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Credit: Asian Institute of Technology

Credit: Asian Institute of Technology

Thailand’s Asian Institute of Technology develops a method to produce electricity from leftover waste

An announcement from the Bangkok Post highlighted the project developed by researchers from the Asian Institute of Technology (AIT) in cooperation with the Loughborough University that is able to produce power from leftover waste.

Researchers from the AIT campus, located north of Bangkok, have developed an efficient way to produce power from leftover waste.

The researchers spent two years working on the project and have developed a food digester that eats leftovers and turns them into electricity.

From AIT's School of Environment, Resources and Development (SERD) Faculty, Professor Chettiyappan Visvanathan said, “Food waste accounts for nearly half of municipal solid waste in Thailand.”

He explained that one of Thailand’s major challenges concerns waste segregation and adequate food waste management. For instance, the 133-hectare AIT campus produces about 1,680kg of waste every day. 60% of which is food waste.

Because of this, the campus provided the perfect setting for the pilot run of the project, which could then be replicated in other Thailand communities.

Prof Visvanathan said, “A sample of the community food waste revealed a mixture of raw, cooked and overripe food, with no formal method of segregation for disposal.”

The AIT research team, including Prof Visvanathan and Prof Abdul Salam, decided to create an anaerobic digester on campus after they have sampled food waste from the housing, the eateries and the cafeteria.

The “Anaerobic Digester with Centralised Monitoring System” was developed by AIT in partnership with Loughborough University. The project was aided by funding from the British Council's Newton Fund.

The process starts with the collection of food waste from the central AIT cafeteria, which would then be transported to the project site located a few hundred paces away.

Waste is then pulverised and fed into a reactor for digestion. The digester produces biogas and a nutrient-rich bio-fertiliser from this waste.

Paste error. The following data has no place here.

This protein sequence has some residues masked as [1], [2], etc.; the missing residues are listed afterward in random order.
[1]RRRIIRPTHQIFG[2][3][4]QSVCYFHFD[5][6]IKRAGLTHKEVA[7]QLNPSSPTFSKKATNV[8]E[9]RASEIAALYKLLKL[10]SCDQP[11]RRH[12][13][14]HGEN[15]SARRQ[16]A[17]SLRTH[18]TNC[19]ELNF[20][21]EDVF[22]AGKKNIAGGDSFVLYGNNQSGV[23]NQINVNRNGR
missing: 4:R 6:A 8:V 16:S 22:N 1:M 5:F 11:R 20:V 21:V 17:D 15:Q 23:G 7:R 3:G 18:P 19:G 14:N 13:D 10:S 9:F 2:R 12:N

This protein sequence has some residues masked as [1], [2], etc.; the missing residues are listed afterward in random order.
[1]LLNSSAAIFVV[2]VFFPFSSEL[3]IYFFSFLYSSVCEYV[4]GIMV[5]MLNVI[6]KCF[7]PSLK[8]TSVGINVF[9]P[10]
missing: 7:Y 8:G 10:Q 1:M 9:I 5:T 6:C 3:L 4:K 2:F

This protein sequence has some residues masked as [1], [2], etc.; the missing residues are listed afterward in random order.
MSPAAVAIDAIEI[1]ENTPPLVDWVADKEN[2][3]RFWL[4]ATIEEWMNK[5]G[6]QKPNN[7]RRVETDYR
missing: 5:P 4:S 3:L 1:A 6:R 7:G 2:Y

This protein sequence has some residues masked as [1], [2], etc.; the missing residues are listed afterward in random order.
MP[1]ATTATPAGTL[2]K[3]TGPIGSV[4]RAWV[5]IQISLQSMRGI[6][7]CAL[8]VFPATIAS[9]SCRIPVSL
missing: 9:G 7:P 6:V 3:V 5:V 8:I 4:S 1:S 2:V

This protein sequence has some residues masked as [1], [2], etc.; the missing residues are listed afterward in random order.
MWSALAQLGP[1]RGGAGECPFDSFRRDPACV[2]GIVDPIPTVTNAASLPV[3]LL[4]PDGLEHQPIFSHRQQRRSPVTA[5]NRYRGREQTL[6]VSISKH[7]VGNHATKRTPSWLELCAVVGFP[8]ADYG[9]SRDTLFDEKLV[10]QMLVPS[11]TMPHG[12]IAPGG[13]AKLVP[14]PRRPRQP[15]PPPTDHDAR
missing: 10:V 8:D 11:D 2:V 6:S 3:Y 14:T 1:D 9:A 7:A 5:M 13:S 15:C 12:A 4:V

Prof Visvanathan explained, “What we have successfully demonstrated is producing 100m³ of biogas from the daily food waste generated at AIT, which is an equivalent of 60 litres of kerosene or 167kg of firewood or 73kg of charcoal.”

He added, “Power generation from our plant will be 187kWh, which can power about 1,000 15W LED lightbulbs for 12 hours."

The distinguishing factor of this digester from others is its centralised monitoring system. Real-time data is provided by a network of digesters to a central monitoring authority. A spike in the temperature or any build up in pressure can be identified and remedied immediately. Information on temperature, acidity along with the quality of biogas generated can be monitored from a computer.

On a larger scale, the centralised monitoring system can track numerous community-based biogas plants dotting the landscape. University campuses, hospitals and gated communities have the greatest potential in adopting this project.

Prof Visvanathan says that this joint Thailand - UK collaborative research is in line with Thailand's Alternate Energy Development Plan (AEDP), which calls for a decreased dependence on imported sources of energy and for the decentralised generation of energy at a community scale.

The pilot project seeks to convert waste to energy, thereby ensuring availability of localised energy that can be substituted for fossil fuels. Not only does the project ensure the sustainable management of organic waste and on-site waste segregation, but it also reduces carbon emissions and waste management expenses.

Connecting community-based plants to a central monitoring system is an example of how biogas production can be linked to the Internet of Things (IoT).

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